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Forests and climate change

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With climate change, some tree species will gain and others will lose. In the Swiss Plateau, for example, the spruce will be replaced in the long term by drought-resistant species.

 

During the past 30 years, temperatures in the Alpine region have increased almost twice as much as the global mean. Climate models suggest that towards the end of the 21st century, the frequency and intensity of summer drought periods in Switzerland will be greater and they will persist for longer periods of time. Strong precipitation is likely to be more intense, but low winter temperatures will be less frequent.

Climate change influences the success of tree species. The composition of tree species, in turn, influences timber yields and revenues, the forest's protective efficacy against natural hazards, and the diversity of other organisms as well as the landscape. When all these factors are taken into consideration, there is a considerable risk that the forest will be less likely to provide such benefits under the influence of climate change.

This presents major challenges to foresters and forest owners. In order to be able to adapt their forest management practices to future conditions, we have compiled the basic principles and some recommendations for them in the Forest and Climate Change research programme, published in the scientific synthesis. For example, in forest management, the risks can be distributed by increasing the variety of tree species and structures; or the risk of crop failure (e.g. due to storms or pests) can be reduced by felling the trees earlier.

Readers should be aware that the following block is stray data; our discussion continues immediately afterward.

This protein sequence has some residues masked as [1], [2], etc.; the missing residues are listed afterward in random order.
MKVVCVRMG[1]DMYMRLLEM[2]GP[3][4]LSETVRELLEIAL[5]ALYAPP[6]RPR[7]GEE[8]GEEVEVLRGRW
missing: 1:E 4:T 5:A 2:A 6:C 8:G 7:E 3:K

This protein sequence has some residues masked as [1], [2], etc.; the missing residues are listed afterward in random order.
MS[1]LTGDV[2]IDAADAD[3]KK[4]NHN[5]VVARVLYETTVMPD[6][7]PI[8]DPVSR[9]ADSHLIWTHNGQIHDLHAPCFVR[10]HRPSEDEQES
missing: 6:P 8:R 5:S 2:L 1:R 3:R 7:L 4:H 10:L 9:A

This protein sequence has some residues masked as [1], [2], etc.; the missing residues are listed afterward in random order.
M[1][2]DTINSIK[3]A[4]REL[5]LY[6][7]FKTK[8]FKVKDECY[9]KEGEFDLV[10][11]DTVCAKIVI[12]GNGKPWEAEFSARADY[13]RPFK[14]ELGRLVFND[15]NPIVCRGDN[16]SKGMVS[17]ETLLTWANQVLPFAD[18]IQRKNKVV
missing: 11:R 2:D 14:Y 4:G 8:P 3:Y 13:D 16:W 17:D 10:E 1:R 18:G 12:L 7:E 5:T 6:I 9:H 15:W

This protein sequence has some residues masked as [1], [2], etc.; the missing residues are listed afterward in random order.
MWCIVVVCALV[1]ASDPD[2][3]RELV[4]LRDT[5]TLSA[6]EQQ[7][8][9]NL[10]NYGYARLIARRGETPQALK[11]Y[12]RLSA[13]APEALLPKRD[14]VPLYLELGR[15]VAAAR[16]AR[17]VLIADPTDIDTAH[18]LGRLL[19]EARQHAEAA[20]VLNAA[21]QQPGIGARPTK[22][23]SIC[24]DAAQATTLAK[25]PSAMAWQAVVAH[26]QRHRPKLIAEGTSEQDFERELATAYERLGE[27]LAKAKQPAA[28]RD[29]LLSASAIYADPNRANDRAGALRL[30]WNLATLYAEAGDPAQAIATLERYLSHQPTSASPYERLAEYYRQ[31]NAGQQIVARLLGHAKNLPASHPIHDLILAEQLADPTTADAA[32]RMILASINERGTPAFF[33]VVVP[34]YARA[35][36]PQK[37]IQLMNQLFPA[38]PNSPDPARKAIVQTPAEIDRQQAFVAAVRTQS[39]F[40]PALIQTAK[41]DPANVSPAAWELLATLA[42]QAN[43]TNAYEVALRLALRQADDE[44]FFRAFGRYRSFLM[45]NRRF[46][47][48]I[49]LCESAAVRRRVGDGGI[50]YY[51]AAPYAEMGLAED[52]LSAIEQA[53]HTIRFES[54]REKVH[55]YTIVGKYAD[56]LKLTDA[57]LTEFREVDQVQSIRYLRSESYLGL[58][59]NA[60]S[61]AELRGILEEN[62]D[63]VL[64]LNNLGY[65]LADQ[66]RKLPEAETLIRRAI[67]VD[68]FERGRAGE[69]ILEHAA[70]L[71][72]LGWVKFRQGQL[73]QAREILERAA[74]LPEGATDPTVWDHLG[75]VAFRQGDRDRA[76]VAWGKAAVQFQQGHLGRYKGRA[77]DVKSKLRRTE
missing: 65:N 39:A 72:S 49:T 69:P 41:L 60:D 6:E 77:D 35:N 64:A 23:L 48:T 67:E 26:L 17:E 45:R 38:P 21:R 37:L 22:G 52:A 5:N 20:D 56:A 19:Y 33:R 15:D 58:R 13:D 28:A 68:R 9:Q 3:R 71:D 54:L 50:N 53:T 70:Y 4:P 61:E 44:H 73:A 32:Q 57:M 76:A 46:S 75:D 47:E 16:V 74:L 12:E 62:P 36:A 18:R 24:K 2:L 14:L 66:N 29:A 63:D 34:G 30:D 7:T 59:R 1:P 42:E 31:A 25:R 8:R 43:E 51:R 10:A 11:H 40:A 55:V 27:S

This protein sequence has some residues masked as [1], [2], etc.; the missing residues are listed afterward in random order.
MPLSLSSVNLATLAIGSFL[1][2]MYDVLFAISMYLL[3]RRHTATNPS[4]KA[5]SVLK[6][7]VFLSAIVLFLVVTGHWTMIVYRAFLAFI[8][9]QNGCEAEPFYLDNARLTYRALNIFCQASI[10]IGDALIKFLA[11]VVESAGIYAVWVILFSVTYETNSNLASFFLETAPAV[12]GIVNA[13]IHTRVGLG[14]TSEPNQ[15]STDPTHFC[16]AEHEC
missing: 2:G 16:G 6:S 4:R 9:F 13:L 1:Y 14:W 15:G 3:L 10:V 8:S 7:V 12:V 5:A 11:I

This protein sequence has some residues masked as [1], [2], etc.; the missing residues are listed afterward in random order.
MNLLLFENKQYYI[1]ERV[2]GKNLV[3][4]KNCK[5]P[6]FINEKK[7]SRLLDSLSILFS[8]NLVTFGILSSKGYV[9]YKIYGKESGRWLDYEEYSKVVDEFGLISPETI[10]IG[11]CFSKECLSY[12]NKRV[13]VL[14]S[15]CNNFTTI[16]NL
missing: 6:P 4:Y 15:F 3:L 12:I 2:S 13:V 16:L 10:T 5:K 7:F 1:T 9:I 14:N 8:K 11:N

Drought stress in Valais

As it is drier and warmer in Valais than in most other parts of Switzerland, the canton is particularly well suited for exploring the connecti

on between forest and climate. For example, in the Pfynwald near Leuk (Valais), we have been irrigating entire forest areas in order to ascertain how the trees react to natural drought. Or we investigate the impact of climate change-influenced disturbances, such as forest fires, on forests and their capacity to function as protection forests.

 

Joint Research

The highly complex effects of climate change on trees and forests can best be explored in interdisciplinary cooperation. Working in partnership with institutions such as ETH Zurich, the University of Basel and the Paul Scherrer Institute PSI, we have established the umbrella organisation, "Swiss Forest Lab", in which the scientists will use their infrastructure and expertise for joint research projects.

 

Topics

Forest and drought

How will Swiss forests cope with increasing drought? The WSL researches the processes related to this in the field and laboratory.

Research programme Forests and Climate Change

The research programme provides forest professionals with knowledge for decision-making in order to limit the effects of climate change on the forest.

Dossier Climate Change

We do research on climate change effects on forests and water resources, on the potential of renewable resources and on human adaptation strategies.

The Forest Line

We research the altitudes at which trees can grow in the Alps and other mountain ranges. How will this change as a result of climate change?

 

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